He found Emmans and her boyfriend non-judgmental. They genuinely cared about his situation and that was why he opened up to them. 

“John and Randi saw me as more than what everyone else saw me as — just a homeless person living on the streets,” he said. “They believed in me, despite the situation they found me in.”

After giving him food, water, and other basic human needs, the couple felt they hadn’t done enough to truly take him out of misery and ridicule. Emmans made a post on Facebook, a public plea asking for donations to help cover the costs of a night or two at a hotel, so Reid could get rest up, recuperate, and have decent hot meals. 

Her post received a lot of engagements, and in only 3 days, they were able to raise about $6,500 for Reid. The funds were used to lodge him in a hotel, get him a new mobile phone, and buy him some new clothes.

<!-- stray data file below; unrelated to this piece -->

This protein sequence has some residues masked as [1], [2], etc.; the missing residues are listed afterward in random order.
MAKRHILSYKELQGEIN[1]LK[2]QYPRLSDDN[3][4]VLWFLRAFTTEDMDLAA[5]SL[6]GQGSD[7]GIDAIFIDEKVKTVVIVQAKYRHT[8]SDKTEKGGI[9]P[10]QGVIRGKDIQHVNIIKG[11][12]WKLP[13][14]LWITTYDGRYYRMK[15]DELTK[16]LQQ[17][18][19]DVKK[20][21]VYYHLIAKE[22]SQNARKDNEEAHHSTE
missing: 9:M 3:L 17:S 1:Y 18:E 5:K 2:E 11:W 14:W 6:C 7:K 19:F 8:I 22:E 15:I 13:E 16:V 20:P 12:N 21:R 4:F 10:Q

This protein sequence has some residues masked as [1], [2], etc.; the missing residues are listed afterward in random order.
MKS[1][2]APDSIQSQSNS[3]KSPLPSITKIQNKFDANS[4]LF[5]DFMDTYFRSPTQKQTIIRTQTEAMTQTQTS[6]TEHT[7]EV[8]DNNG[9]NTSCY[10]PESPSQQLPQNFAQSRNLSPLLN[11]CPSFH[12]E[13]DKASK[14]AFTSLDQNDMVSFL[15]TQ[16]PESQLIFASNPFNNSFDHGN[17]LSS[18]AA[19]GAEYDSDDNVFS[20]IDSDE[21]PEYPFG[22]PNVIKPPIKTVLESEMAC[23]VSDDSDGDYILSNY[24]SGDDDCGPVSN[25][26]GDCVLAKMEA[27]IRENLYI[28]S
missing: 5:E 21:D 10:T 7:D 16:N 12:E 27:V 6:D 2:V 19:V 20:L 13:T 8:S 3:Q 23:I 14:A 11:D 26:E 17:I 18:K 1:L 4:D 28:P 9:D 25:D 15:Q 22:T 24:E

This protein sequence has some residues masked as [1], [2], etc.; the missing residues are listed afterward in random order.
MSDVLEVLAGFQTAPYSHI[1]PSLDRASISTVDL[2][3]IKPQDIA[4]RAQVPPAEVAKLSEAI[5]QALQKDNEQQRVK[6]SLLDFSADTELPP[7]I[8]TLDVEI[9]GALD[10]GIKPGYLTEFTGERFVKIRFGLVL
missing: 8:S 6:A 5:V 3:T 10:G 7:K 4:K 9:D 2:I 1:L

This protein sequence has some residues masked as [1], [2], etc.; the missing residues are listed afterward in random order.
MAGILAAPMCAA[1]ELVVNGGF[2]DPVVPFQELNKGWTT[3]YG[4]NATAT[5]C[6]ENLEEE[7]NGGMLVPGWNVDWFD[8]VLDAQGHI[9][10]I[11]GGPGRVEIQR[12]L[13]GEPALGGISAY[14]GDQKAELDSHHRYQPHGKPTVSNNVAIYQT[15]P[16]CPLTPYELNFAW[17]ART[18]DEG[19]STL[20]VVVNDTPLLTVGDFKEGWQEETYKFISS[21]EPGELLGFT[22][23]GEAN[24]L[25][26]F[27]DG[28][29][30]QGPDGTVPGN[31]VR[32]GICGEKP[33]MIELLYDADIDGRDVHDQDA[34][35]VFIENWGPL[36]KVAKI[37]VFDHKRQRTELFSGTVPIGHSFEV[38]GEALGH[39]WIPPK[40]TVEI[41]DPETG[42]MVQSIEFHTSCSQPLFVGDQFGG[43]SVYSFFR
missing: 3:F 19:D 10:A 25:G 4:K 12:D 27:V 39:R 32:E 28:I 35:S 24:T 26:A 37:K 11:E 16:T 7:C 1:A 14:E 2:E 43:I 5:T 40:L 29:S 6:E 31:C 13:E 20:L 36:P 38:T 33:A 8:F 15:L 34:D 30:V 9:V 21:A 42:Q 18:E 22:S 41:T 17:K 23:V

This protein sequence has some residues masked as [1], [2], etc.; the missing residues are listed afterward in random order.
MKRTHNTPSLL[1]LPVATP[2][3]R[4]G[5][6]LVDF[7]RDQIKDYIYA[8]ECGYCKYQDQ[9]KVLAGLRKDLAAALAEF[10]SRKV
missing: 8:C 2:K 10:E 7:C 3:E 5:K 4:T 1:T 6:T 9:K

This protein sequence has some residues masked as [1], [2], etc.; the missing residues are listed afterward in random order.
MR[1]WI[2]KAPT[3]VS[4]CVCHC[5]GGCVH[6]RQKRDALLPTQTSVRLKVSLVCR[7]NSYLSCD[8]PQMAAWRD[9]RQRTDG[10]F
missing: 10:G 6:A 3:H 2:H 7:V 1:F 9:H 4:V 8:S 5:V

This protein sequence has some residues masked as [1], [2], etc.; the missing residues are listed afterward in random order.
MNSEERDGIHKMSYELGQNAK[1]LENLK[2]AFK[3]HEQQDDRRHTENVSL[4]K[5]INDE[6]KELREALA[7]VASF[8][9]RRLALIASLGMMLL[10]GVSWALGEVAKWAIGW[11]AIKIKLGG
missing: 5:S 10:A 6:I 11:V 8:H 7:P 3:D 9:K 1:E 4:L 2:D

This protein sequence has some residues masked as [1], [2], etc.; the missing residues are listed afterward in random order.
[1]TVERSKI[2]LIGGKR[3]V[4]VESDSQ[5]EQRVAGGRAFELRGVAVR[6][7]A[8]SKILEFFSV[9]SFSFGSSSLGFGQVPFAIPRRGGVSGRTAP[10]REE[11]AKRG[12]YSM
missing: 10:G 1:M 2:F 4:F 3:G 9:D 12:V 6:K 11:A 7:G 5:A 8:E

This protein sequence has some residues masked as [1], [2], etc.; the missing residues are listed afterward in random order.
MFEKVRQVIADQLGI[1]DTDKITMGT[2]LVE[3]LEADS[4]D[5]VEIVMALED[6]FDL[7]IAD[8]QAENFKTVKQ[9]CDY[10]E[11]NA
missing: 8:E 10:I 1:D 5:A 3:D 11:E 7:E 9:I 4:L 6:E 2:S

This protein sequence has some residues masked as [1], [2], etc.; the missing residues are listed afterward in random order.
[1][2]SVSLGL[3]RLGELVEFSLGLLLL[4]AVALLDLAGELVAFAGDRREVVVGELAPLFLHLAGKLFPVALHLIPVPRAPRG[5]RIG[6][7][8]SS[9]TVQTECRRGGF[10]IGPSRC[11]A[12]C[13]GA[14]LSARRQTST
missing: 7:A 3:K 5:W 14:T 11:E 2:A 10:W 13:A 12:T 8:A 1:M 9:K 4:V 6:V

Although grateful for all Emmans and Suazo had done, Reid still wanted to find his family. He asked the couple for help and they decided to help him. 

Reid took on the name Franklin Mitchell after an encounter with the police in L.A. He didn’t have his identity card, so the name stood- that was why his family members could never reach him. 

In the search for his family, Reid gave Emmans and Suazo some names he could remember, as well as his grandmother’s address, without knowing if she was still living there or alive at all. 

“Randi and I started plugging away on the Internet, and we were able to find his grandmother’s name associated with the address,” Suazo said. “We called wrong numbers until, finally, we got someone who was his uncle’s ex-wife.” 

This was when all the dominoes started falling in place. 

Reid’s uncle, Pierre Grant was informed by his ex-wife of a certain contact about his nephew and he immediately called the couple to set up a meeting.